> You cannot solve this by simply creating a tool that quizzes the 
> author for the missing information, as it will fail in the market 
> without management support, as users will always prefer a tool that 
> doesn't nag them for information, or, like with alt currently, will 
> provide bogus information to get rid of the nag.
>
>> I base this on a Multimedia degree I taught: I suspect the ninds of 
>> creative people and of coders work quite differently. Over the past 10 
>
>
> I suspect you are viewing HTML from the marketing tool point of view.
> My impression of the marketing workflow is something like this:
>
> - Come up with a idea for the visual appearence and a few headlines;
> - convince web browser to create this appearance;
> - flesh out the text content slightly;
> - bring in search engine optimisation consultant;
> - if forced to do so, bring in accessibility consultant, to bolt on
>   accessibility.
>
> Non-in house web applications tend to have a similar workflow, but 
> with extra steps for the programming, and probably without the SEO step.
>
> As well as having a poor result for accessibility, this conflicts with 
> the original design aims of HTML, which were as a medium for written 
> communication, and which has a workflow more like:
>
> - decide what you want to say;
> - create document outline;
> - flesh out with text;
> - mark up text to indicate semantics;
>   (the original HTML workflow ends here)
> - add images to illustrate points;
> - add styling to improve appearence or merge in house style style sheet
>   for consistent branded look.
>
> What I think Phillip has suggested, is that with this workflow, the 
> part up to the inclusion of informative images is done, using HTML, by 
> someone expert in the content matter, and the rest is done, in CSS, by 
> someone with more artistic leanings.
>
> The more I think about, the more I'm convinced that the marketing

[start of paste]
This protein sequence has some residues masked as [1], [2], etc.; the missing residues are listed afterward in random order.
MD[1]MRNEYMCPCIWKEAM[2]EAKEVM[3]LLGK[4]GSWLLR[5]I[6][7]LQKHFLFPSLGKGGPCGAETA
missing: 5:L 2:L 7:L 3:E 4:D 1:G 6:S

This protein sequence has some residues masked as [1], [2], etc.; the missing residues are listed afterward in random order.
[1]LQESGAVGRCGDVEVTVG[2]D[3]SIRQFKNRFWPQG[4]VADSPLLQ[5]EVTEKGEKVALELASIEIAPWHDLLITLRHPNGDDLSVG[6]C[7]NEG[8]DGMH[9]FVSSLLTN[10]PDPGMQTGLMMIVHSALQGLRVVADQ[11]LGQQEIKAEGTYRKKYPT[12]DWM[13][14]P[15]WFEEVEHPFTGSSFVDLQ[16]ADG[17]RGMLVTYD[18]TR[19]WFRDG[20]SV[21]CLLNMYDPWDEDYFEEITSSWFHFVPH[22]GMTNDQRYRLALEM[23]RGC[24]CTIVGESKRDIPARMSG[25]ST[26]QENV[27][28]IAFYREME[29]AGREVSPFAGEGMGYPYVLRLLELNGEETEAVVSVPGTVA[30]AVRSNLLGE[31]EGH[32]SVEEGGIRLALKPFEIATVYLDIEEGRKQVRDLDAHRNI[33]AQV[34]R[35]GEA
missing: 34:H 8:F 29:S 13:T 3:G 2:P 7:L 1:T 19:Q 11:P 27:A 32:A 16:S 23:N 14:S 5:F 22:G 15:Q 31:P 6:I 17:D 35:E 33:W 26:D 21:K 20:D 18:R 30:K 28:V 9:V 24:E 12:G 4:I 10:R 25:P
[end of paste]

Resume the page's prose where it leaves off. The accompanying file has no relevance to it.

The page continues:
> workflow needs something much closer to the PDF workflow, where the 
> first stage uses a graphical format and the SEO and accessibilty 
> experts then add the tagging layer to encode the semantics.  (Whilst 
> saying this, as a consumer, I find the result of the marketing 
> workflow very frustrating, because I simply cannot find the 
> information needed to make good decisions.  I prefer my art as art, 
> not as a surrogate for the quality of technology products.)
>
> Something that I find amusing is that the people who use the marketing 
> workflow seem to end up using HTML and the people who use the content 
> driven workflow (instruction manuals, white papers) use PDF!  My own 
> theory is that such functions are seen as the poor relations of the 
> promotional side of marketing, so they get the hand me down tools.  
> The lack of good basic vector graphic support in web browsers has been 
> an issues as well, but I've noticed a reduction in vector graphics in 
> PDFs.
>
> The consequence of using a document writing tool for graphic art work 
> is that you have to learn lots of tricks to do things that would be 
> easy in a language designed for the purpose.
>
>

-- 
___________________________
Dr Jacques Steyn
Head: School of IT
Monash South Africa

+27-11-950-4132 Phone
+27-11-950-4133 Fax
+27-83-296-9122 Mobile

http://sit.monash.ac.za
jacques.steyn@infotech.monash.edu

IDIA: International Development Informatics Association
http://www.developmentinformatics.org/
Received on Wednesday, 2 May 2007 10:31:06 GMT